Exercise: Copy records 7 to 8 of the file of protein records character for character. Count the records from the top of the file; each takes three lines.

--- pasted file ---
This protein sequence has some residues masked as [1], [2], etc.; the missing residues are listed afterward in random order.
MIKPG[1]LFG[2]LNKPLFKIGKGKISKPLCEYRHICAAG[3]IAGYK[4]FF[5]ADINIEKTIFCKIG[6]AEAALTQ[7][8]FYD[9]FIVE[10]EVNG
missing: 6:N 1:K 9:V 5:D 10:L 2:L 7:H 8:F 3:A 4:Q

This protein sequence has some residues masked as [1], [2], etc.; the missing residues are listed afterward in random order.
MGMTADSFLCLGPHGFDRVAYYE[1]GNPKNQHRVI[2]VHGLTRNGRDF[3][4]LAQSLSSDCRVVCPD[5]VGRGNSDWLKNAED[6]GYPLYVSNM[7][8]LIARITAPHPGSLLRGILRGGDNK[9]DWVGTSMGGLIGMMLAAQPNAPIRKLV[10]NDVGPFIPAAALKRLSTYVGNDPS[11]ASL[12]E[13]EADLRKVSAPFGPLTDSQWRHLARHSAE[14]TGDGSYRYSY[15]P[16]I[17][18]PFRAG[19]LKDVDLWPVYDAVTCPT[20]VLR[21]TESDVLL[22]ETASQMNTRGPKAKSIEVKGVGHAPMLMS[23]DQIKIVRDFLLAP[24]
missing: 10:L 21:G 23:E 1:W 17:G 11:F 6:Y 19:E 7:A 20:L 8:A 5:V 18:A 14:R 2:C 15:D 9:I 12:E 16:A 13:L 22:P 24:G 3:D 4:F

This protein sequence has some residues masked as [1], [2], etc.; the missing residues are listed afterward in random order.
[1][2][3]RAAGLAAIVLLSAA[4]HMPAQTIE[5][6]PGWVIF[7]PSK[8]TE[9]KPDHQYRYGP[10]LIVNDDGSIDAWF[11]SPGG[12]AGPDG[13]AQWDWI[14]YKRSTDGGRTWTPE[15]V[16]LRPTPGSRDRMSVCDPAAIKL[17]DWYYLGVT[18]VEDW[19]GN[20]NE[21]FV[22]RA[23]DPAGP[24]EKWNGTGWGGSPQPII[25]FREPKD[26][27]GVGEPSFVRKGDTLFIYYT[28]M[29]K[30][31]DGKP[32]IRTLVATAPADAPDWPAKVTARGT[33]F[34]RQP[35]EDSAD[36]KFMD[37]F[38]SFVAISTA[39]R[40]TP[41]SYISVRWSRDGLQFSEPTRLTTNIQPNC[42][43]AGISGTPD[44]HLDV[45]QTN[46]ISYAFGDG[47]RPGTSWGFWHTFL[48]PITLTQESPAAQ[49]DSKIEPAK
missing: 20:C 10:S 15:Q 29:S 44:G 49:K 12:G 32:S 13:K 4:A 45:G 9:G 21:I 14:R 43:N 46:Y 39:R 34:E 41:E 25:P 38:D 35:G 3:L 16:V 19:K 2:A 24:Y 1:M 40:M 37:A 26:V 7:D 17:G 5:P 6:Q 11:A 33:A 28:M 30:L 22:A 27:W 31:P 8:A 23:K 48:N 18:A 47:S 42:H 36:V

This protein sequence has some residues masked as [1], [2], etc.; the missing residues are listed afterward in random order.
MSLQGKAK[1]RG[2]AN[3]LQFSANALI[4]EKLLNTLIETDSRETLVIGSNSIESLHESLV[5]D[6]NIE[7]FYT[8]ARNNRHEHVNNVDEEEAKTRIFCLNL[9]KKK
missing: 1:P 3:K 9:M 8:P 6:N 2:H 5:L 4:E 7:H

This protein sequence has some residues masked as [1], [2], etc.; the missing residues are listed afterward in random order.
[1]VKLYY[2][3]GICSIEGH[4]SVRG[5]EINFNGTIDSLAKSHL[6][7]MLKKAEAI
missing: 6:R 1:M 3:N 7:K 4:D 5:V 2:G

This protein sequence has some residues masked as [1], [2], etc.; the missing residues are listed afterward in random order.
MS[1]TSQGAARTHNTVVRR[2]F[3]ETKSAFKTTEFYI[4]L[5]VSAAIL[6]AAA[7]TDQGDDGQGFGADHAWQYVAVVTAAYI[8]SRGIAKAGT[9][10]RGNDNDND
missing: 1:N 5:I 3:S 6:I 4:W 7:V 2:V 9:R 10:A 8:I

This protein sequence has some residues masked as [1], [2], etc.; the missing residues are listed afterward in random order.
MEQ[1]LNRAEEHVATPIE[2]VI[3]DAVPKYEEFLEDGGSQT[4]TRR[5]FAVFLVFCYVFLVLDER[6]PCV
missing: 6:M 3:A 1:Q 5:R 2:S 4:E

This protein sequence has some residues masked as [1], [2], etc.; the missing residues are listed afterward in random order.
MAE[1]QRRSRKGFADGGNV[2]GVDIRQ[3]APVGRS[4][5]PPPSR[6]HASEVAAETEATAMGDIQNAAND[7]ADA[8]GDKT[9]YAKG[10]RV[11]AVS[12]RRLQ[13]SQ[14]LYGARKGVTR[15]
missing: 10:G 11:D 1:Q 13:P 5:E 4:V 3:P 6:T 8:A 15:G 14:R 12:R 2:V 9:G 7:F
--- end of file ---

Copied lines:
This protein sequence has some residues masked as [1], [2], etc.; the missing residues are listed afterward in random order.
MEQ[1]LNRAEEHVATPIE[2]VI[3]DAVPKYEEFLEDGGSQT[4]TRR[5]FAVFLVFCYVFLVLDER[6]PCV
missing: 6:M 3:A 1:Q 5:R 2:S 4:E

This protein sequence has some residues masked as [1], [2], etc.; the missing residues are listed afterward in random order.
MAE[1]QRRSRKGFADGGNV[2]GVDIRQ[3]APVGRS[4][5]PPPSR[6]HASEVAAETEATAMGDIQNAAND[7]ADA[8]GDKT[9]YAKG[10]RV[11]AVS[12]RRLQ[13]SQ[14]LYGARKGVTR[15]
missing: 10:G 11:D 1:Q 13:P 5:E 4:V 3:P 6:T 8:A 15:G 14:R 12:R 2:V 9:G 7:F